#CyberFLASH: Private sector should lead Canada’s cyber security strategy, say experts

Local Input~ FOR NATIONAL POST USE ONLY - NO POSTMEDIA - Hacker using laptop. Lots of digits on the computer screen. Credit fotolia.In the global war against crime Canada is one of a number of countries with a national cyber strategy, aimed at strengthening important departments and working with the private sector to shore up critical infrastructure.

But two security experts told a conference Thursday that businesses, not Ottawa, should be leading the charge.

But they also laid the blame for the country’s poor cyber security at the executive floor.

“We (infosec pros) feel it’s difficult to convince upper management something should be done,” Jason Murray, senior manager for cyber security at consulting firm MNP LLP, told the SC Congress conference in Toronto on Canada’s cyber strategy. “They’re not listening to us. They get it, they just don’t need to do anything about it.

“They’re accumulating technical debt. Every year they don’t spend enough on information security they’re adding to the debt and hoping that when the debt comes due they’re not around to take the fall … The market should punish these people, just like they were accumulating financial debt… and they would go out of business.”

However, he admitted, few companies – even those suffering huge breaches like Home Depot – lose customers over the long term.

But he also complained organizations “are not doing the basic hygene stuff… I go in there (to customers) and assess against the PCI (Payment Card Industry security) framework or the critical controls framework … and they’re scoring 40 per cent at best.”

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#CyberFLASH: Deloitte Provides Cybersecurity Training Curriculum Support to Canadian University

cra-passwords-security_211076204-e1402005190177Deloitte and Canada’s Polytechnique Montreal have formed an agreement to update Polytechnique’s cybersecurity training program in a move to address the changing cyber threat landscape.

The team revised the course content of the certificate programs in cyber investigation, online fraud and information technology network computer security, Polytechnique said Wednesday.

The new programs will be available at the Canadian engineering university beginning the fall semester of 2016.

“Knowing how to assess cybersecurity risks and guard against them is a key concern for many organizations,” said Marc Perron, Quebec region managing partner for Deloitte.

He added the partnership aims to both train future cyber professionals and support local enterprises’ cybersecurity efforts.

Deloitte and Polytechnique Montreal revamped 29 courses in the three updated programs and introduced 14 new courses to the curriculum.

Polytechnique said the certificate in IT network computer security program will be available in September as a distance-learning program and all three certificates will be released online in the winter of 2017.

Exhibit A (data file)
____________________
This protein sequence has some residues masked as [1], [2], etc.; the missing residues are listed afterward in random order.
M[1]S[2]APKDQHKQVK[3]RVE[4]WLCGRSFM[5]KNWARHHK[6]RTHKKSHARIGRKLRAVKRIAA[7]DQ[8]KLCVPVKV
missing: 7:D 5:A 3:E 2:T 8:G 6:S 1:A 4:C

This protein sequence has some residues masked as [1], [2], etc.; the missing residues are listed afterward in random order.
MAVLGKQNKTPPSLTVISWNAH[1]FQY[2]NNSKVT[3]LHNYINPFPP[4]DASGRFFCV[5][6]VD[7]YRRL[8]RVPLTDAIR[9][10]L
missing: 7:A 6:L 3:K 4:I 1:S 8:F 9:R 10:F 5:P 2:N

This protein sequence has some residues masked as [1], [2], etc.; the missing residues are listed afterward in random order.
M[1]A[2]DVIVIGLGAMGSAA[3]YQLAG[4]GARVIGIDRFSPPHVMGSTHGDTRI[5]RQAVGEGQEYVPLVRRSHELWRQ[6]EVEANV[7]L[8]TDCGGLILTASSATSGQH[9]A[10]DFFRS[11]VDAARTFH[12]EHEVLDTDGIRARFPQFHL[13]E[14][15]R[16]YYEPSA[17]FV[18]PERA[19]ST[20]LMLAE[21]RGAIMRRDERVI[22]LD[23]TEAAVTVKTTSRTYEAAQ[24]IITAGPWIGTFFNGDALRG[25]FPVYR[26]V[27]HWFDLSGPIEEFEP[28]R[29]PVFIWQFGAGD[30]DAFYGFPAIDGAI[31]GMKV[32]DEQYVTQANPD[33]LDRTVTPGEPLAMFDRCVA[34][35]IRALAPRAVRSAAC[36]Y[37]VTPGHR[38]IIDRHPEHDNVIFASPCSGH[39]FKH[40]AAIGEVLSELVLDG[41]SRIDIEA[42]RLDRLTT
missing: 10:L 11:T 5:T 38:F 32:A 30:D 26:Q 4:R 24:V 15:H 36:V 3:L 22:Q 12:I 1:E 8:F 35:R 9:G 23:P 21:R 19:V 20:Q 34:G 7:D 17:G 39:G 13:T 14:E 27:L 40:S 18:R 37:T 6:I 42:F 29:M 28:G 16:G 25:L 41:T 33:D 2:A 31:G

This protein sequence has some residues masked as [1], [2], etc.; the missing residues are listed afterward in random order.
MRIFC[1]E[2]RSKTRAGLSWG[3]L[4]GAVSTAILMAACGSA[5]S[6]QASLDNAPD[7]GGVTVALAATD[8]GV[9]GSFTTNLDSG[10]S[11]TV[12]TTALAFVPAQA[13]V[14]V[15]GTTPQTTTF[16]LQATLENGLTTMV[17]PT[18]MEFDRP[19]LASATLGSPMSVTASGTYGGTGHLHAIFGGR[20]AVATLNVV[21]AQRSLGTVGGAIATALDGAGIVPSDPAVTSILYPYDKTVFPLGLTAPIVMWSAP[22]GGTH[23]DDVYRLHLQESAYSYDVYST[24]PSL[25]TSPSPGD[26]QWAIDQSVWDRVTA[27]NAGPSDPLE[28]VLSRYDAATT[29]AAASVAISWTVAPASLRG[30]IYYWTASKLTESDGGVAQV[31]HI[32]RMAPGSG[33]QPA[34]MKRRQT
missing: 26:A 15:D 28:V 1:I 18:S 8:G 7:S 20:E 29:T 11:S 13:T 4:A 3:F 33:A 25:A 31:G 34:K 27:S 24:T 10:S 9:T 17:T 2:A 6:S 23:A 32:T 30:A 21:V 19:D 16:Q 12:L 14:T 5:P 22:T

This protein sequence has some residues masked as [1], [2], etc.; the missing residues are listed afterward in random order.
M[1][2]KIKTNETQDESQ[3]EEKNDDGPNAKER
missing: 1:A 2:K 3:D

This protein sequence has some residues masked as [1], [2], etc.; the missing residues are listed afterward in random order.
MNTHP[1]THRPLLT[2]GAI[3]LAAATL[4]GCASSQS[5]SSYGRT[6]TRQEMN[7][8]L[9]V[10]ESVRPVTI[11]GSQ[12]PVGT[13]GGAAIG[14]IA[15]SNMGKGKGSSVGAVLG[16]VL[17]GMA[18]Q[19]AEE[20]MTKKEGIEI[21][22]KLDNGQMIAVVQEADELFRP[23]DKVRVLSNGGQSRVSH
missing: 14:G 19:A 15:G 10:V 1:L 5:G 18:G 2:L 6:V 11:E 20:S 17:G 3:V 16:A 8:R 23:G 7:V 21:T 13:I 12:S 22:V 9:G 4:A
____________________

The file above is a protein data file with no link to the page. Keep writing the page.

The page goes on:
Students under the programs have the eligibility to apply for internships.

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#CyberFLASH: Alarming gaps in cyber security identified by a new survey of Canadian energy companies

Alberta-Energy-to-discuss-cyberthreats-on-oil-and-gas-infrastructureOnly one in five Canadian energy companies could respond and recover quickly from a cyberattack, according to Deloitte Canada’s 2015 Cybersecurity survey for Alberta’s auditor general.

This is Deloitte’s first assessment of IT security risks to Alberta’s oil and gas industrial control systems (ICS), which are devices that control pumps and valves, detect leaks in pipeline operations, among other functions. The study found that right now, attacks on industry exploiting unsecured ICS are not common and may not be an immediate risk to Alberta’s oil and gas industry, but that doesn’t mean it should rest easy.

“If those who want to harm Alberta’s oil and gas industry obtain the skills needed to do so, the risks to Alberta increase,” the report authors stated.

In 2010 the world learned that a virus, called Stuxnet, successfully attacked ICS used in Iranian nuclear facilities. The Stuxnet virus attacked programmable logic controllers, a type of ICS which is also readily used in oil and gas operations.

Recently, a German steel mill was attacked by manipulating and disrupting ICS so that a blast furnace could not be shut down, resulting in “massive physical damage.”

Alberta is not immune to security risks targeting ICS. According to the auditor general report, a sophisticated cyber attack was detected against a Calgary-based company that supplies ICS remote administration and monitoring tools and services to the energy sector in Alberta. 

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Password hacking top concern for Canadians

computerdark(1)TORONTO – If you are using the same password for all of your online activity, or a basic password that is easy to remember, you are at an escalated risk of being vulnerable to hacking, according to a new study.

Deloitte Canada predicts that over 90 per cent of user-generated passwords, even those considered strong, will be vulnerable to hacking in seconds. 

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Think Your Password Will Protect Your Data? Think Again


TORONTO – More than 90% of user-generated passwords will be vulnerable to hacking in a matter of seconds, according to Deloitte’s Canadian Technology, Media & Telecommunications (TMT) Predictions 2013 report. Deloitte’s TMT Predictions 2013 report also counters what many believe to be true, revealing less than 1% of Canadians will “cut-the-cord” on their subscription TV services, existing broadcasters will continue to deliver the majority of OTT services, and 4K televisions won’t disrupt the marketplace just yet.

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